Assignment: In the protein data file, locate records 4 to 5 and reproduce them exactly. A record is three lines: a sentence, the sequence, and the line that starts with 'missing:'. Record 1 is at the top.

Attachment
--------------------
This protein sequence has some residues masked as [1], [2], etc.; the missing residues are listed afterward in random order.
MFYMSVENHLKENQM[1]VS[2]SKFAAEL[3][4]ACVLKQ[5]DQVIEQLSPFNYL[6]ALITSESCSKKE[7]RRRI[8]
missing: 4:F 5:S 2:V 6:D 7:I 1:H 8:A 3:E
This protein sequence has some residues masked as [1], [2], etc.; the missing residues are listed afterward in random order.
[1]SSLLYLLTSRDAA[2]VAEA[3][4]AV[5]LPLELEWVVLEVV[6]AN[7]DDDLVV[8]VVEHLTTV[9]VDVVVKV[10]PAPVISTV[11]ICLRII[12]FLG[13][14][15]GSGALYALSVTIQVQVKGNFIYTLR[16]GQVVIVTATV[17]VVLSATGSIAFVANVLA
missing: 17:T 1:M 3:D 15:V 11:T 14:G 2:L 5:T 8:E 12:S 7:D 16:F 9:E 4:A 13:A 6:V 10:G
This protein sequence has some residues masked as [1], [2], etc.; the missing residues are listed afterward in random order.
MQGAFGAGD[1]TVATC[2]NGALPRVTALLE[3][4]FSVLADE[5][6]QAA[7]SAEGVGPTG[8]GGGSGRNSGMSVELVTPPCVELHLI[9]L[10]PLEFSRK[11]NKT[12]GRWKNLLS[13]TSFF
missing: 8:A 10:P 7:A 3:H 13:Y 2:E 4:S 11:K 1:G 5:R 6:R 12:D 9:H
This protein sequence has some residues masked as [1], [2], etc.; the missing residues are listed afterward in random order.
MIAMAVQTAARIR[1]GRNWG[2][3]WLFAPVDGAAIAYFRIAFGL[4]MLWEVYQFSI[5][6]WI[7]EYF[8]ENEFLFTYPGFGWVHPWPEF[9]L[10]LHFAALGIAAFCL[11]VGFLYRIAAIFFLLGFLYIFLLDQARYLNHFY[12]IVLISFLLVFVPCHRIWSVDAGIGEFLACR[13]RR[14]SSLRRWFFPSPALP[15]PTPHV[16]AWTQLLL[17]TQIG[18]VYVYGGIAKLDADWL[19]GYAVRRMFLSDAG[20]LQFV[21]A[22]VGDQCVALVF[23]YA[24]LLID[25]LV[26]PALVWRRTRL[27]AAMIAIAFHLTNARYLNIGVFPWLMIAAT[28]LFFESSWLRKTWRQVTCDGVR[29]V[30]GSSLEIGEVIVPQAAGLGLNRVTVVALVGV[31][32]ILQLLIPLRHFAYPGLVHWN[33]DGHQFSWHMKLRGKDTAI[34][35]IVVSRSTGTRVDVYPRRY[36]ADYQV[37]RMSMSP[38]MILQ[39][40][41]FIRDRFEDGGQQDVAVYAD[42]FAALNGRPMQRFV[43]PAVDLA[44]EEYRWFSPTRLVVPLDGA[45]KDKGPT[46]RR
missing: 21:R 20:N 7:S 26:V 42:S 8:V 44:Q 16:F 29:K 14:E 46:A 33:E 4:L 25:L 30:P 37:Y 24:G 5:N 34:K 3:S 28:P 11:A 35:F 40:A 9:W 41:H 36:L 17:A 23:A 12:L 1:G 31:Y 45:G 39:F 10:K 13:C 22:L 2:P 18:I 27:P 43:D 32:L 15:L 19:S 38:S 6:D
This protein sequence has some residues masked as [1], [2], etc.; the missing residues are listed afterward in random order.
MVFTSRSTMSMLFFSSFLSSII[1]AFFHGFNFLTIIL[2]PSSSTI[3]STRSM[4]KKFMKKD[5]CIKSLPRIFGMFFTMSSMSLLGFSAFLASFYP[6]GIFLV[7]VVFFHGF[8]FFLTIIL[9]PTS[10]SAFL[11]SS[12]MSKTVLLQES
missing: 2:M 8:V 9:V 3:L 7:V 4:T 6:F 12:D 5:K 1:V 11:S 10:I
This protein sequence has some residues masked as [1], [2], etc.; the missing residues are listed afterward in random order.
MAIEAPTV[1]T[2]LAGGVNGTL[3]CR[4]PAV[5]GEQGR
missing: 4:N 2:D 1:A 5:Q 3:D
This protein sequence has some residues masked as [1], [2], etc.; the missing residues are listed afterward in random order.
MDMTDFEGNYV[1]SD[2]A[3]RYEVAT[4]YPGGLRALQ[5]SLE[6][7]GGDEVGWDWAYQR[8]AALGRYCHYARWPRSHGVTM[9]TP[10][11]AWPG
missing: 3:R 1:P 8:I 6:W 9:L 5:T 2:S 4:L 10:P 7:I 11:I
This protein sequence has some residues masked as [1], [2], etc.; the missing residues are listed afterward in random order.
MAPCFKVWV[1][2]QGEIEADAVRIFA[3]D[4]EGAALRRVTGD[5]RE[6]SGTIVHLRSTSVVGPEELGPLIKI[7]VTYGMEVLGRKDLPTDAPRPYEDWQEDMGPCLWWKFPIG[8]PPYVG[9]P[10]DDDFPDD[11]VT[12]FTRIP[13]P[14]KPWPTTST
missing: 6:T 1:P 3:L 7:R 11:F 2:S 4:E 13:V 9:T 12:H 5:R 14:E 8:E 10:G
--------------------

This protein sequence has some residues masked as [1], [2], etc.; the missing residues are listed afterward in random order.
MIAMAVQTAARIR[1]GRNWG[2][3]WLFAPVDGAAIAYFRIAFGL[4]MLWEVYQFSI[5][6]WI[7]EYF[8]ENEFLFTYPGFGWVHPWPEF[9]L[10]LHFAALGIAAFCL[11]VGFLYRIAAIFFLLGFLYIFLLDQARYLNHFY[12]IVLISFLLVFVPCHRIWSVDAGIGEFLACR[13]RR[14]SSLRRWFFPSPALP[15]PTPHV[16]AWTQLLL[17]TQIG[18]VYVYGGIAKLDADWL[19]GYAVRRMFLSDAG[20]LQFV[21]A[22]VGDQCVALVF[23]YA[24]LLID[25]LV[26]PALVWRRTRL[27]AAMIAIAFHLTNARYLNIGVFPWLMIAAT[28]LFFESSWLRKTWRQVTCDGVR[29]V[30]GSSLEIGEVIVPQAAGLGLNRVTVVALVGV[31][32]ILQLLIPLRHFAYPGLVHWN[33]DGHQFSWHMKLRGKDTAI[34][35]IVVSRSTGTRVDVYPRRY[36]ADYQV[37]RMSMSP[38]MILQ[39][40][41]FIRDRFEDGGQQDVAVYAD[42]FAALNGRPMQRFV[43]PAVDLA[44]EEYRWFSPTRLVVPLDGA[45]KDKGPT[46]RR
missing: 21:R 20:N 7:S 26:V 42:S 8:V 44:Q 16:F 29:K 14:E 46:A 33:E 4:L 25:L 30:P 37:Y 24:G 5:N 34:K 3:S 28:P 11:A 35:F 40:A 9:W 41:H 36:L 17:A 23:A 12:L 1:G 31:Y 45:G 39:F 10:K 13:C 22:L 2:P 18:I 27:P 43:D 32:L 15:L 19:S 38:S 6:D
This protein sequence has some residues masked as [1], [2], etc.; the missing residues are listed afterward in random order.
MVFTSRSTMSMLFFSSFLSSII[1]AFFHGFNFLTIIL[2]PSSSTI[3]STRSM[4]KKFMKKD[5]CIKSLPRIFGMFFTMSSMSLLGFSAFLASFYP[6]GIFLV[7]VVFFHGF[8]FFLTIIL[9]PTS[10]SAFL[11]SS[12]MSKTVLLQES
missing: 2:M 8:V 9:V 3:L 7:V 4:T 6:F 12:D 5:K 1:V 11:S 10:I